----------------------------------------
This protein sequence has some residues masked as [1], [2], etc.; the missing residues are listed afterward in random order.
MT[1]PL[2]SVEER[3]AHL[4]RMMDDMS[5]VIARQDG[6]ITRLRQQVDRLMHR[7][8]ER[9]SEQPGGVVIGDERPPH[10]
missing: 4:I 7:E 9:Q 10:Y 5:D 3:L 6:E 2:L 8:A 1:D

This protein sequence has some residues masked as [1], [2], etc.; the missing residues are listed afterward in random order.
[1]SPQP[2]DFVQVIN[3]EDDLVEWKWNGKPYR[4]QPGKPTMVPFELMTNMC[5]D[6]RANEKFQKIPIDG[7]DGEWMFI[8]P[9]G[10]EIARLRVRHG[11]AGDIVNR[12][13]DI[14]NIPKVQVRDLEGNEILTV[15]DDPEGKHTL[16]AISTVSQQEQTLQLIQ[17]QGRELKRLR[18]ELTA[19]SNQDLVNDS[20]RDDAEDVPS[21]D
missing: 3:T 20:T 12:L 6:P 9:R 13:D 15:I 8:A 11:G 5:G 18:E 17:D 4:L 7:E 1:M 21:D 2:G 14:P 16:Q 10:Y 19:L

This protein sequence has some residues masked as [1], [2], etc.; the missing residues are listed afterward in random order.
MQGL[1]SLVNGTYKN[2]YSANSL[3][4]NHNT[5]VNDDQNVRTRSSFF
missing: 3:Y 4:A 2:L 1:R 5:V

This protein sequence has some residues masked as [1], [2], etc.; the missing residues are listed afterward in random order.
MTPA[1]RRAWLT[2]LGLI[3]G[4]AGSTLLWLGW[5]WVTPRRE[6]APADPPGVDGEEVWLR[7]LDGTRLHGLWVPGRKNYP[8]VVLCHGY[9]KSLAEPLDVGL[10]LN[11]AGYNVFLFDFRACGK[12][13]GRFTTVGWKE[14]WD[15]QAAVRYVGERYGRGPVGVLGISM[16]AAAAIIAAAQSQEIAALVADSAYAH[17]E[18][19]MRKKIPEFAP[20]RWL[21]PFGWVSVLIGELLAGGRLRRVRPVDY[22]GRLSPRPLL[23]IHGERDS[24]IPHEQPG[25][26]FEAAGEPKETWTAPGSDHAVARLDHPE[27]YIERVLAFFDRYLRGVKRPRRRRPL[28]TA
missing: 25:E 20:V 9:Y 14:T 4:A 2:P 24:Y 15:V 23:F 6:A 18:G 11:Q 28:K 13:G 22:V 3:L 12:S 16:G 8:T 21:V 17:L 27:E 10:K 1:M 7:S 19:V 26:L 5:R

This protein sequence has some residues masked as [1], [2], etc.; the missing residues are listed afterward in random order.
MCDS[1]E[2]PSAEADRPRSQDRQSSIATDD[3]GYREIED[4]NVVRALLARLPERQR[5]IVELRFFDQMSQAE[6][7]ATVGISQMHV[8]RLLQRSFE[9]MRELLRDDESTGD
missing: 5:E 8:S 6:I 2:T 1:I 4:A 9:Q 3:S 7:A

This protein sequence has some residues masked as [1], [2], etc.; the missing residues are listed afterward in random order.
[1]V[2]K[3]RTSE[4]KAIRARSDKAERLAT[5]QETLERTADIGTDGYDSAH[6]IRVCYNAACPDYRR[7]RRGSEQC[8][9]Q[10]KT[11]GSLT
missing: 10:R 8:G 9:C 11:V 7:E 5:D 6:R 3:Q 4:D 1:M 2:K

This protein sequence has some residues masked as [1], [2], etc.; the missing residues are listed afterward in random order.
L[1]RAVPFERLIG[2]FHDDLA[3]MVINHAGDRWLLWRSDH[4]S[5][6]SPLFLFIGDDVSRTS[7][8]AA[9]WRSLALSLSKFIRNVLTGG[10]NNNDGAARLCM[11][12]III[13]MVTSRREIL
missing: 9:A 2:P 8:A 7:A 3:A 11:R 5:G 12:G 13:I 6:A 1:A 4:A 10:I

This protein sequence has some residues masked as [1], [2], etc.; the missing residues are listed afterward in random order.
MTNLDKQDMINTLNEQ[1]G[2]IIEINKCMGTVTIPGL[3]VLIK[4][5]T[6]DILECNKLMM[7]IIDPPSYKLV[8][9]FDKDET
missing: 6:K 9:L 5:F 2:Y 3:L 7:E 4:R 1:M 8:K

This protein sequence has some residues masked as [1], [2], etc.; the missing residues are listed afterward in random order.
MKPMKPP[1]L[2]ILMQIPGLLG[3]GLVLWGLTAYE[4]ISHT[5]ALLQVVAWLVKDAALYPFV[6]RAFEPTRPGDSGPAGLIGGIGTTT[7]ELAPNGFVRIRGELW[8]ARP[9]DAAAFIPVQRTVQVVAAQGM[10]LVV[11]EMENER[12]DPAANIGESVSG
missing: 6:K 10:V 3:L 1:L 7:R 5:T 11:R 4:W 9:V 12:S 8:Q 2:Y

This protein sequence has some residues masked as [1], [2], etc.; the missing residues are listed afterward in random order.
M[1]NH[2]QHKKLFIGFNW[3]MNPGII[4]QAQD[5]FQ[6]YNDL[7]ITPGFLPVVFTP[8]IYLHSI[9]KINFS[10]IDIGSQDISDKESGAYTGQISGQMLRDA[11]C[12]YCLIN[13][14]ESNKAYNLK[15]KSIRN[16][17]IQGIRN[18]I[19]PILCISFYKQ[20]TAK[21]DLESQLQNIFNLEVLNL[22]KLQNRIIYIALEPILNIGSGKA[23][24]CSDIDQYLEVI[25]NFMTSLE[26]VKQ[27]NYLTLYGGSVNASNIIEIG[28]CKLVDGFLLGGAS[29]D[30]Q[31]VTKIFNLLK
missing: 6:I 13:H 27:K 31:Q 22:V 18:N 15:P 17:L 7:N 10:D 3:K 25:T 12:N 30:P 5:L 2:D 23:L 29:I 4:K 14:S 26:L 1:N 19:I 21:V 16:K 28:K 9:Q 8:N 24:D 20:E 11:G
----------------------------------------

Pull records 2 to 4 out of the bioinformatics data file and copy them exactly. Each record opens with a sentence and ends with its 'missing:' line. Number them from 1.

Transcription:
This protein sequence has some residues masked as [1], [2], etc.; the missing residues are listed afterward in random order.
[1]SPQP[2]DFVQVIN[3]EDDLVEWKWNGKPYR[4]QPGKPTMVPFELMTNMC[5]D[6]RANEKFQKIPIDG[7]DGEWMFI[8]P[9]G[10]EIARLRVRHG[11]AGDIVNR[12][13]DI[14]NIPKVQVRDLEGNEILTV[15]DDPEGKHTL[16]AISTVSQQEQTLQLIQ[17]QGRELKRLR[18]ELTA[19]SNQDLVNDS[20]RDDAEDVPS[21]D
missing: 3:T 20:T 12:L 6:P 9:R 13:D 15:I 8:A 11:G 5:G 18:E 17:D 4:L 7:E 1:M 21:D 2:G 14:P 16:Q 10:Y 19:L

This protein sequence has some residues masked as [1], [2], etc.; the missing residues are listed afterward in random order.
MQGL[1]SLVNGTYKN[2]YSANSL[3][4]NHNT[5]VNDDQNVRTRSSFF
missing: 3:Y 4:A 2:L 1:R 5:V

This protein sequence has some residues masked as [1], [2], etc.; the missing residues are listed afterward in random order.
MTPA[1]RRAWLT[2]LGLI[3]G[4]AGSTLLWLGW[5]WVTPRRE[6]APADPPGVDGEEVWLR[7]LDGTRLHGLWVPGRKNYP[8]VVLCHGY[9]KSLAEPLDVGL[10]LN[11]AGYNVFLFDFRACGK[12][13]GRFTTVGWKE[14]WD[15]QAAVRYVGERYGRGPVGVLGISM[16]AAAAIIAAAQSQEIAALVADSAYAH[17]E[18][19]MRKKIPEFAP[20]RWL[21]PFGWVSVLIGELLAGGRLRRVRPVDY[22]GRLSPRPLL[23]IHGERDS[24]IPHEQPG[25][26]FEAAGEPKETWTAPGSDHAVARLDHPE[27]YIERVLAFFDRYLRGVKRPRRRRPL[28]TA
missing: 25:E 20:V 9:Y 14:T 4:A 2:P 24:Y 15:V 23:F 6:A 18:G 11:Q 28:K 13:G 22:V 3:L 12:S 16:G 8:T 21:V 17:L 27:E 10:K 1:M 7:S 19:V 26:L 5:R